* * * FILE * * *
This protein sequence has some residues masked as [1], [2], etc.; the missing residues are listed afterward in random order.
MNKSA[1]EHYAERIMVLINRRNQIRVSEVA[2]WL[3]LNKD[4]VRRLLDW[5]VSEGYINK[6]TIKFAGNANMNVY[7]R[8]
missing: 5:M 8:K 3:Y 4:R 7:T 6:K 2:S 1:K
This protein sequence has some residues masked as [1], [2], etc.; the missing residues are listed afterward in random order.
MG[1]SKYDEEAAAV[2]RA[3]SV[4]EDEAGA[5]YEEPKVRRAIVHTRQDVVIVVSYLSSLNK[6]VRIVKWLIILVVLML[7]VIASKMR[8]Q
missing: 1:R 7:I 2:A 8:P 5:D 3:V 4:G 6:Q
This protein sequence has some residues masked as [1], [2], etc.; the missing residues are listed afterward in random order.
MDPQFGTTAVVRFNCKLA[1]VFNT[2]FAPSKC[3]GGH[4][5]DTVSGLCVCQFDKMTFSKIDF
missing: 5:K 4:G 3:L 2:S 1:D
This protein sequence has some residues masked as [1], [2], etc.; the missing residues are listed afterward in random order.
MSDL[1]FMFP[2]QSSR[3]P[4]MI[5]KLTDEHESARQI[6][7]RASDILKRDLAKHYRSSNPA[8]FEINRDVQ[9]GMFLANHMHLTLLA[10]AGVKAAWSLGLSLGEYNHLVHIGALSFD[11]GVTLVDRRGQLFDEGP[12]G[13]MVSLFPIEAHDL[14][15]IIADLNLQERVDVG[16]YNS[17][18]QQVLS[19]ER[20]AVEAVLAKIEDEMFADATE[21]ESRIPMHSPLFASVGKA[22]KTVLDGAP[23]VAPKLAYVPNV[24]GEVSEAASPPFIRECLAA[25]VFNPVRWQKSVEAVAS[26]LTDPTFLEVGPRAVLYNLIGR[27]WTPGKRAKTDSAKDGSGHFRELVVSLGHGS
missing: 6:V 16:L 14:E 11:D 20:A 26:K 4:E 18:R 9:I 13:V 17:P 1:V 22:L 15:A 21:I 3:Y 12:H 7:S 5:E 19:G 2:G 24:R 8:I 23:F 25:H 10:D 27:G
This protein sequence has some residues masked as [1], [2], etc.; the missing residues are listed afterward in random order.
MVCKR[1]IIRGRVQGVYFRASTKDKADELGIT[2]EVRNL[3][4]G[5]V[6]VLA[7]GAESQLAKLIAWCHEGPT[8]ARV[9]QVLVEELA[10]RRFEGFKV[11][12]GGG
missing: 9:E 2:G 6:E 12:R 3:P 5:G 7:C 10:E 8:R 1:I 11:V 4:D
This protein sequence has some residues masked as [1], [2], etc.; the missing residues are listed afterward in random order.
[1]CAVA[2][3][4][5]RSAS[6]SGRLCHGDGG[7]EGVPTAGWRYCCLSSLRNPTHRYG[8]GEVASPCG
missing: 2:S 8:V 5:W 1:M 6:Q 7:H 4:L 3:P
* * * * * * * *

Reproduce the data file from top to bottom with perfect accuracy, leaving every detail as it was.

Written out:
This protein sequence has some residues masked as [1], [2], etc.; the missing residues are listed afterward in random order.
MNKSA[1]EHYAERIMVLINRRNQIRVSEVA[2]WL[3]LNKD[4]VRRLLDW[5]VSEGYINK[6]TIKFAGNANMNVY[7]R[8]
missing: 5:M 8:K 3:Y 4:R 7:T 6:K 2:S 1:K
This protein sequence has some residues masked as [1], [2], etc.; the missing residues are listed afterward in random order.
MG[1]SKYDEEAAAV[2]RA[3]SV[4]EDEAGA[5]YEEPKVRRAIVHTRQDVVIVVSYLSSLNK[6]VRIVKWLIILVVLML[7]VIASKMR[8]Q
missing: 1:R 7:I 2:A 8:P 5:D 3:V 4:G 6:Q
This protein sequence has some residues masked as [1], [2], etc.; the missing residues are listed afterward in random order.
MDPQFGTTAVVRFNCKLA[1]VFNT[2]FAPSKC[3]GGH[4][5]DTVSGLCVCQFDKMTFSKIDF
missing: 5:K 4:G 3:L 2:S 1:D
This protein sequence has some residues masked as [1], [2], etc.; the missing residues are listed afterward in random order.
MSDL[1]FMFP[2]QSSR[3]P[4]MI[5]KLTDEHESARQI[6][7]RASDILKRDLAKHYRSSNPA[8]FEINRDVQ[9]GMFLANHMHLTLLA[10]AGVKAAWSLGLSLGEYNHLVHIGALSFD[11]GVTLVDRRGQLFDEGP[12]G[13]MVSLFPIEAHDL[14][15]IIADLNLQERVDVG[16]YNS[17][18]QQVLS[19]ER[20]AVEAVLAKIEDEMFADATE[21]ESRIPMHSPLFASVGKA[22]KTVLDGAP[23]VAPKLAYVPNV[24]GEVSEAASPPFIRECLAA[25]VFNPVRWQKSVEAVAS[26]LTDPTFLEVGPRAVLYNLIGR[27]WTPGKRAKTDSAKDGSGHFRELVVSLGHGS
missing: 6:V 16:L 14:E 11:D 20:A 26:K 4:E 18:R 9:I 13:V 17:P 1:V 22:L 15:A 21:I 3:Y 12:H 7:S 5:E 19:G 2:G 24:R 8:I 23:F 25:H 10:D 27:G
This protein sequence has some residues masked as [1], [2], etc.; the missing residues are listed afterward in random order.
MVCKR[1]IIRGRVQGVYFRASTKDKADELGIT[2]EVRNL[3][4]G[5]V[6]VLA[7]GAESQLAKLIAWCHEGPT[8]ARV[9]QVLVEELA[10]RRFEGFKV[11][12]GGG
missing: 9:E 2:G 6:E 12:R 3:P 5:G 7:C 10:E 8:R 1:I 11:V 4:D
This protein sequence has some residues masked as [1], [2], etc.; the missing residues are listed afterward in random order.
[1]CAVA[2][3][4][5]RSAS[6]SGRLCHGDGG[7]EGVPTAGWRYCCLSSLRNPTHRYG[8]GEVASPCG
missing: 2:S 8:V 5:W 1:M 6:Q 7:H 4:L 3:P